Wow, “seeing the extreme curve the teacher graded the class on due to the fact that the trig part was near impossible…” is one huge red flag. Those students never learned trignometry! We shouldn’t be grading on a curve. We should grade on mastery of the subject.
    Mrs. X’s response to my choice? “Why would you want to be in a class with THOSE kids?” is equally as shocking. Talk about Exclusion and teaching our kids to work with different kinds of people. I hope those days are gone.

  • Great topic. I feel that in general our education system has a huge flaw in that classes like “Math of Finance” are not mandatory for all students.

    I have seriously been considering starting general financial classes in the community to just see what sort of interest is out there at all levels, but have considered offering my services to a high school crowd in particular. Biggest thing holding me back is I do not have any formal credentials concerning finance (Masters in Healthcare Administration). I am considering pursuing a CFP (Certified Financial Planner) certificate so I feel I have some more legitimacy to break out into community service areas at first.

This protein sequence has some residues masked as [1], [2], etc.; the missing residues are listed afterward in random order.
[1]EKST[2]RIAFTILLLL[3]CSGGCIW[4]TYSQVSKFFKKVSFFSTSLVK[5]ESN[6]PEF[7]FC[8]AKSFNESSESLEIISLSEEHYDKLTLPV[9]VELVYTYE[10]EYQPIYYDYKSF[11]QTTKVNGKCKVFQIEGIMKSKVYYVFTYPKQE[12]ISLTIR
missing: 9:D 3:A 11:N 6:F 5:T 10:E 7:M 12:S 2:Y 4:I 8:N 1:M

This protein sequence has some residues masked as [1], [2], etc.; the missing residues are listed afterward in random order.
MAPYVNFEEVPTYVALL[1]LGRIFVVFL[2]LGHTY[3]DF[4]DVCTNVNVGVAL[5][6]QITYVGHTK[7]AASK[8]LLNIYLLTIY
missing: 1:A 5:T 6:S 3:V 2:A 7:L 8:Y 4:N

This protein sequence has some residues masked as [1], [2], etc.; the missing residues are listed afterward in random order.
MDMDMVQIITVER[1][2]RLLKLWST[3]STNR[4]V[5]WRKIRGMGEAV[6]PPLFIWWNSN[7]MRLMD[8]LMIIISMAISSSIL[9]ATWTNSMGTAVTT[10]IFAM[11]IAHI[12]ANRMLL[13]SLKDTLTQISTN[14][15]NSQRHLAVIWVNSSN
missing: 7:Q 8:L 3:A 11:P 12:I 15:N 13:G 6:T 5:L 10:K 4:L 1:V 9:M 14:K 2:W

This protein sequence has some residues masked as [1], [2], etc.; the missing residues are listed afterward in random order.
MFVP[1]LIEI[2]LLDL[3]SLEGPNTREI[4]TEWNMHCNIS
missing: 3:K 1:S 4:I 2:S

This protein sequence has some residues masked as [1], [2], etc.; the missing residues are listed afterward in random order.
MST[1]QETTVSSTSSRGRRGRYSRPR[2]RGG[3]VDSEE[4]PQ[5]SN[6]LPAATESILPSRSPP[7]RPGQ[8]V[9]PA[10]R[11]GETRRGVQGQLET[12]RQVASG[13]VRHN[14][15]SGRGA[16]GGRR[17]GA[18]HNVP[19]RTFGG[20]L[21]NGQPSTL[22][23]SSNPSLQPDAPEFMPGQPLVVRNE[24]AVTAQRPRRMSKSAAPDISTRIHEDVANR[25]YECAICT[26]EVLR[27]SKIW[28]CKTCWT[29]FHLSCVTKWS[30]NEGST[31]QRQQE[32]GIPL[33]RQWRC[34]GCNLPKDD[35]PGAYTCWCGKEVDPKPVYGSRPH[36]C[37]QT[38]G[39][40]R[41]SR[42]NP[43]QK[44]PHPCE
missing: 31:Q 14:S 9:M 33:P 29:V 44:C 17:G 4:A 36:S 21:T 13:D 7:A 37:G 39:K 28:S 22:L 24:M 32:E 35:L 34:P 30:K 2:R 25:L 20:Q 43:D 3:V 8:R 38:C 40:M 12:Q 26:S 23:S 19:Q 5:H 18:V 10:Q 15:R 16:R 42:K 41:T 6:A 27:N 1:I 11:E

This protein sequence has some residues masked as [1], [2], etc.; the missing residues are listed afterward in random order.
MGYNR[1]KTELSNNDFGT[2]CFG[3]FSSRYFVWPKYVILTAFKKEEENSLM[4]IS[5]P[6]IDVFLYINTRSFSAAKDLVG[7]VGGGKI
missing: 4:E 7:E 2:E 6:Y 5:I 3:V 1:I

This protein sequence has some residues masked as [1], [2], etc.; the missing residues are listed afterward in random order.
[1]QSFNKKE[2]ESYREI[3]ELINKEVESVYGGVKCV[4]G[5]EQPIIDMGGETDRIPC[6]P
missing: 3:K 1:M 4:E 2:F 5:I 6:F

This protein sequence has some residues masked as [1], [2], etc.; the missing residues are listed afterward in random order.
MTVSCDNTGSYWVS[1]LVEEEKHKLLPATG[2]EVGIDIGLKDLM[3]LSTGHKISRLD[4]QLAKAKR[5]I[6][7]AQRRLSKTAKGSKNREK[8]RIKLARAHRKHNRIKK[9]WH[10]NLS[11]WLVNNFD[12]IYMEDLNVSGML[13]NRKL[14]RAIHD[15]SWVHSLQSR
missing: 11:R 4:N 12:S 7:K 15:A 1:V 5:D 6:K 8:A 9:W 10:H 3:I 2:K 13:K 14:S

Again great topic!

  • What a great class! I haven’t used Calculus in the real world yet. Some basic algebra on rare occasions, but that’s about it.

    It’s funny that practically everything you learned in the finance math class, you use year after year…

    Good move on your part!!! 🙂